What’s the Mission of the Post-Pandemic Parish?

It has been almost a year-and-a-half since many American Catholics have regularly attended Sunday Mass. Some have yearned for churches to re-open; while others haven’t really missed Mass at all; and a select group realize: “Gee, I haven’t been to Church and haven’t burst into flames yet!” As churches re-open around the country, bishops, pastors, parish leaders, and parishioners wait anxiously to see how soon and how many people return for Mass. If you are in a Catholic leadership role and think we are going back to a pre-pandemic-normal, you’re likely in for a huge surprise. If you are in this camp, please resume printing the same old number of Sunday bulletins and read no further. If post-COVID Mass attendance leaves you with doubts, discomfort, and unanswered questions, then take heart and lean into the unknown ahead for your parish. This is an ideal time to pivot and do some things differently. But what could that look like?

Over the past two years, a team of colleagues and I have worked in parishes around the country. We’ve had conversations since March 2020 about what churches could do differently after COVID. Some of our ideas were explicit, tactical, and concrete, even measurable. Other discussions focused on potential post-pandemic opportunities and liabilities, navigating ambiguity and many unknowns, revisiting the specific parish mission/vision, and even inviting help from uncommon quarters within parishes upon re-opening. A word of caution: Discernment is needed on most every level of our Church: pastors and parish leaders, parishioners, diocesan leaders, and even the USCCB. As we’ve seen in the past few weeks, the various storms ahead could rival some on the Sea of Galilee. Fear not: We know the Lord is with us.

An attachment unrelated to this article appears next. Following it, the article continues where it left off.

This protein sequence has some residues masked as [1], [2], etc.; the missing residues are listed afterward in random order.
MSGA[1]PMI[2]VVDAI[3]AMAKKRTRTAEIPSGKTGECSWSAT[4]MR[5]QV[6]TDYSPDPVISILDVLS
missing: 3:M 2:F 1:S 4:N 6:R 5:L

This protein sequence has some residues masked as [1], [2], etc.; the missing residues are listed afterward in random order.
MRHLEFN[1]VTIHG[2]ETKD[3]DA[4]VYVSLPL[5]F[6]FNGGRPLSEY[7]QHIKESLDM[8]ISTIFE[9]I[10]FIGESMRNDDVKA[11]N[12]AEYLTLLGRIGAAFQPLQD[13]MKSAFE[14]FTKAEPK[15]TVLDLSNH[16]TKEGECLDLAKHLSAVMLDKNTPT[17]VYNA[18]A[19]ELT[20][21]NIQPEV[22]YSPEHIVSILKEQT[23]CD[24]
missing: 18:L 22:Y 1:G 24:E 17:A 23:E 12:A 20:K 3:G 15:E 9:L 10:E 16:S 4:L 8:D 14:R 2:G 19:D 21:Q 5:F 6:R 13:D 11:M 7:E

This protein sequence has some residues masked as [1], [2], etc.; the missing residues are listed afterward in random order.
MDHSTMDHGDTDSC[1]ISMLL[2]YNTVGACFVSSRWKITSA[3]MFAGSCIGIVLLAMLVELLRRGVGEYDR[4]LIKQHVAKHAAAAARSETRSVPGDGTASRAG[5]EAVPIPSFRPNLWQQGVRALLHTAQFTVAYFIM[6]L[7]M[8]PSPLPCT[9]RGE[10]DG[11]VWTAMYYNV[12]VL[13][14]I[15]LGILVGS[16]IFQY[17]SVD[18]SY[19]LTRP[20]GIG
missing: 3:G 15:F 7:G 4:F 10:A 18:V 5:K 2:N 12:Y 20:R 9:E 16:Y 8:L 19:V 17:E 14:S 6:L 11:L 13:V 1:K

Most everyone has seen parishes flex and adapt during COVID. Many parishes have livestreamed their Masses, made massive efforts to improve email communication, and update parish websites. All change can be difficult, with most people wanting to ‘stay in the boat as soon as the storm subsides.’  Familiar habits, inertia, and uncertainty can stall the best leaders once severe circumstances diminish and urgency wanes. This is simply human nature. However, this is not the time for our Church to rely solely on human nature. Many inspiring Church leaders rose up in times of great turmoil in the past. Let’s pray for strong leadership to emerge now.

All seasoned leaders know there is no “one size fits all” option for parishes, yet there are assuredly steps that can benefit “most.” Based on my team’s discussions, I’ve comprised a list of potential steps for the days and months ahead. They can help those parishes stuck in maintenance-mode and now looking to energize the parish and slow their rate of contraction. Certain ideas may apply less readily to thriving, mission-focused parishes less hurt by the effects of the pandemic. For both types of parishes, feel free to use, tweak, or modify any approach as you see fit. Ignore suggestions you think outlandish or ones that don’t fall in line with “How we’ve always done things around this parish.”  Here are five ideas to consider.

1. Mark a New-Start or Post-Pandemic-Opening (of some sort):

If you simply plan to reopen the parish and return to the way things were in March 2020, you’re probably laying the early foundation for an eventual merger, closure, being subsumed into a neighboring parish or diocesan contraction. Instead, create some way to mark a new start and find the appropriate time to acknowledge we are emerging from a traumatic phase with many losses. For example, most everyone knows a person lost to COVID and many have endured isolation and disruption during the pandemic. 

Creating a demarcation or tribute is an opportunity to publicly turn a corner for each parish community. Leadership teams and ministry leaders can discern what’s best for the parish, their congregation size, and in accord with the local COVID restrictions to mark a new beginning. Without a clear and public declaration of some sort, pastors and leaders can appear tone-deaf in sending the latent message that “We are simply going back to normal.” Communities and organizations throughout history have benefited when leaders acknowledged, “We have been through a great trial.”

2. Make All Things New: How can we do this in our parish?